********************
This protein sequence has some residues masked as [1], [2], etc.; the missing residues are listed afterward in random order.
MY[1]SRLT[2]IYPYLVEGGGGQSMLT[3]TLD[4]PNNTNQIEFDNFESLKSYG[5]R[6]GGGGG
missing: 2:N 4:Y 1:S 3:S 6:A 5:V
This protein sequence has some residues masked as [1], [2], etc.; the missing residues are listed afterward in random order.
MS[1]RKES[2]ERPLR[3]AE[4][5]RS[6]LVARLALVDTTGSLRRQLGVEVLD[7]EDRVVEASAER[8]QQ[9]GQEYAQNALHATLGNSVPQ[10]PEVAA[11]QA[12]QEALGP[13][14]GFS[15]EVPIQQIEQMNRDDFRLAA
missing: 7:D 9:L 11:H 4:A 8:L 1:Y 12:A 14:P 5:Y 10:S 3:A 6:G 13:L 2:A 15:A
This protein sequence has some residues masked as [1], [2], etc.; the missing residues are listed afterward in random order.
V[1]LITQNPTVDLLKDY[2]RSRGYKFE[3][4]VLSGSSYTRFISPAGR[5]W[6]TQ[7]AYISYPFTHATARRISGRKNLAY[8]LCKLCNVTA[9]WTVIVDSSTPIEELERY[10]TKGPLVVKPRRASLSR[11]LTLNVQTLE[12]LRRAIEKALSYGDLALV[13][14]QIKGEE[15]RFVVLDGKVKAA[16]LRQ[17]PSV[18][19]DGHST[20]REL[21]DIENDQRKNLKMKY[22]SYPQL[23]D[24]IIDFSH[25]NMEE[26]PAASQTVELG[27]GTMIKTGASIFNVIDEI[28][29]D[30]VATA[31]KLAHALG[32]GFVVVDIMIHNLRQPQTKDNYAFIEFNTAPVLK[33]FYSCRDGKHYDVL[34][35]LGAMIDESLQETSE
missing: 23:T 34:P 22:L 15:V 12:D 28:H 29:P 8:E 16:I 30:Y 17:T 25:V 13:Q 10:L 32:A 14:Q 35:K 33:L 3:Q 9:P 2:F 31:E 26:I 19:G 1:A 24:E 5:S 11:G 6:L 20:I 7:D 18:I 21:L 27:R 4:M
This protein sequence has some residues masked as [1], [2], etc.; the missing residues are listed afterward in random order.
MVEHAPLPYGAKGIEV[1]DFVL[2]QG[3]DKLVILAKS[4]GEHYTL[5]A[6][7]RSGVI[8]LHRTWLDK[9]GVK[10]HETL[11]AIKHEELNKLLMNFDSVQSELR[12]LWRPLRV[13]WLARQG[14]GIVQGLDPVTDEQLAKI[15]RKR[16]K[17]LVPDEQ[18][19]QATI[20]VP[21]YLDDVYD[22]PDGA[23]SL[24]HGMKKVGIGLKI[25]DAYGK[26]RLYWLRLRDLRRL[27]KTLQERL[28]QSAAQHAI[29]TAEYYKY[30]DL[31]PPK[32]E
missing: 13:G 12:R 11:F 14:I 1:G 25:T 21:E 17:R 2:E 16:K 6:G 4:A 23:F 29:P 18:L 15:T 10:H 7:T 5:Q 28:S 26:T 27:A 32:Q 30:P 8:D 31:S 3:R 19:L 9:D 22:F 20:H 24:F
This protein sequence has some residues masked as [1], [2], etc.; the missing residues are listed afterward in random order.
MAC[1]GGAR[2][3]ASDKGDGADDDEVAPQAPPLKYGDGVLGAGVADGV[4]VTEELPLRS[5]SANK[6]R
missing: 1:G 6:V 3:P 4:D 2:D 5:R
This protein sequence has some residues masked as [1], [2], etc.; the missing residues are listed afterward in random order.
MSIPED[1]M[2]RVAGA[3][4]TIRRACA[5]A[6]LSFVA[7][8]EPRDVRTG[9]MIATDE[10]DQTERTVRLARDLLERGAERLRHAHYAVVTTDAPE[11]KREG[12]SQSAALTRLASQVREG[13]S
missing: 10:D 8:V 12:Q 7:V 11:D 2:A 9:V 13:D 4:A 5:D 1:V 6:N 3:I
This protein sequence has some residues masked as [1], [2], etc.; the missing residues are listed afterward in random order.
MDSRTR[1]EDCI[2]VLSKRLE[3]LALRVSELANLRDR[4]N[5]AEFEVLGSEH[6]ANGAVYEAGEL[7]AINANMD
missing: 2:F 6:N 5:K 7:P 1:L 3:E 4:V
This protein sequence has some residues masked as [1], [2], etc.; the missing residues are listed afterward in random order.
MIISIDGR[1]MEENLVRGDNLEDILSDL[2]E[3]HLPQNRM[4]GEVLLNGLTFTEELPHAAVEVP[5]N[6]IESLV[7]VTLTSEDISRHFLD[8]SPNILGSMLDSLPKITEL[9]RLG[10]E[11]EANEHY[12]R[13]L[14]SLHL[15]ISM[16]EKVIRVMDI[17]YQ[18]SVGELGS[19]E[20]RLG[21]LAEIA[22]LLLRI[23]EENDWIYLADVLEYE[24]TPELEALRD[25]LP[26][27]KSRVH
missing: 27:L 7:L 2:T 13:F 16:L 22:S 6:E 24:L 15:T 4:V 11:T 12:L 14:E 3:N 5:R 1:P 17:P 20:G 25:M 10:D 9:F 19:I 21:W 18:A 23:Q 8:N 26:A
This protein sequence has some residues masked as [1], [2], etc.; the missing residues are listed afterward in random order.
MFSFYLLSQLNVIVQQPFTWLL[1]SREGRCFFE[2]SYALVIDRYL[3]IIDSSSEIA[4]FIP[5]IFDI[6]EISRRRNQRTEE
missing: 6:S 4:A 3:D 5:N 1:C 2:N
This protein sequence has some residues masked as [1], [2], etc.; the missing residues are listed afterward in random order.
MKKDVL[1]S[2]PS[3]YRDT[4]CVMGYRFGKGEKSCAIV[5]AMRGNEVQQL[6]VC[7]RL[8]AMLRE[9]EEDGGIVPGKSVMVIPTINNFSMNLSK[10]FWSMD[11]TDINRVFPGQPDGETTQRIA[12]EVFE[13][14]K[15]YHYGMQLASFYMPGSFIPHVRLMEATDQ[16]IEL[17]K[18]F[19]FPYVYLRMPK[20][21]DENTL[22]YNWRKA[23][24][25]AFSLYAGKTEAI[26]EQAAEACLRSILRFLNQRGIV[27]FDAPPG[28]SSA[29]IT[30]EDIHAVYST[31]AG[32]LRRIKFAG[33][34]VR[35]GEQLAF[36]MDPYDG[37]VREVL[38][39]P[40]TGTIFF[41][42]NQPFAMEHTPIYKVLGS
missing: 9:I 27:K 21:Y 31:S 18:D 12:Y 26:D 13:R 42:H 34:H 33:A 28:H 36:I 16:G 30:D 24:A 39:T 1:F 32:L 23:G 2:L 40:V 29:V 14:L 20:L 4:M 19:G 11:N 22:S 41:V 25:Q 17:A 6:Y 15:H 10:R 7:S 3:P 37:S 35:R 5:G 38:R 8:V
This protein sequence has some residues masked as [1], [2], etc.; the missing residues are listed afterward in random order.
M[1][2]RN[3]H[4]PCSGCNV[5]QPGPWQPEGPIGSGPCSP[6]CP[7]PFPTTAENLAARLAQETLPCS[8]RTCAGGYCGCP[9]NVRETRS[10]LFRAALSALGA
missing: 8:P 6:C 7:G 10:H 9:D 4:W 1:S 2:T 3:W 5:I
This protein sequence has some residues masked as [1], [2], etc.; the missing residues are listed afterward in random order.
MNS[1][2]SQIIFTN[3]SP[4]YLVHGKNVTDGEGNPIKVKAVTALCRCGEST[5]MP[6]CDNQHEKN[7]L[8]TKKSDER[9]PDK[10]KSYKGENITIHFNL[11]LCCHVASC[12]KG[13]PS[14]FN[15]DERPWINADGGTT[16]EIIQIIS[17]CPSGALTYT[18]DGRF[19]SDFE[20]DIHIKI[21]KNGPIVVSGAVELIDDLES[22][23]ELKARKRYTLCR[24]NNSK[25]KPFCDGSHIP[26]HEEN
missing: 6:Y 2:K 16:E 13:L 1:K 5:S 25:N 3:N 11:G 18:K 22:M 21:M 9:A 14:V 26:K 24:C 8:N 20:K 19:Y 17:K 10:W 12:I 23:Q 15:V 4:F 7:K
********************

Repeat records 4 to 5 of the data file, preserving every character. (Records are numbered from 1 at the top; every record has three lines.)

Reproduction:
This protein sequence has some residues masked as [1], [2], etc.; the missing residues are listed afterward in random order.
MVEHAPLPYGAKGIEV[1]DFVL[2]QG[3]DKLVILAKS[4]GEHYTL[5]A[6][7]RSGVI[8]LHRTWLDK[9]GVK[10]HETL[11]AIKHEELNKLLMNFDSVQSELR[12]LWRPLRV[13]WLARQG[14]GIVQGLDPVTDEQLAKI[15]RKR[16]K[17]LVPDEQ[18][19]QATI[20]VP[21]YLDDVYD[22]PDGA[23]SL[24]HGMKKVGIGLKI[25]DAYGK[26]RLYWLRLRDLRRL[27]KTLQERL[28]QSAAQHAI[29]TAEYYKY[30]DL[31]PPK[32]E
missing: 13:G 12:R 11:F 14:I 1:G 25:T 21:E 17:R 2:E 16:K 6:G 4:A 23:F 29:P 18:L 15:T 10:H 7:T 5:Q 28:S 26:T 27:A 32:Q 30:P 8:D 31:S 3:R 19:L 9:D 22:F 20:H 24:F
This protein sequence has some residues masked as [1], [2], etc.; the missing residues are listed afterward in random order.
MAC[1]GGAR[2][3]ASDKGDGADDDEVAPQAPPLKYGDGVLGAGVADGV[4]VTEELPLRS[5]SANK[6]R
missing: 1:G 6:V 3:P 4:D 2:D 5:R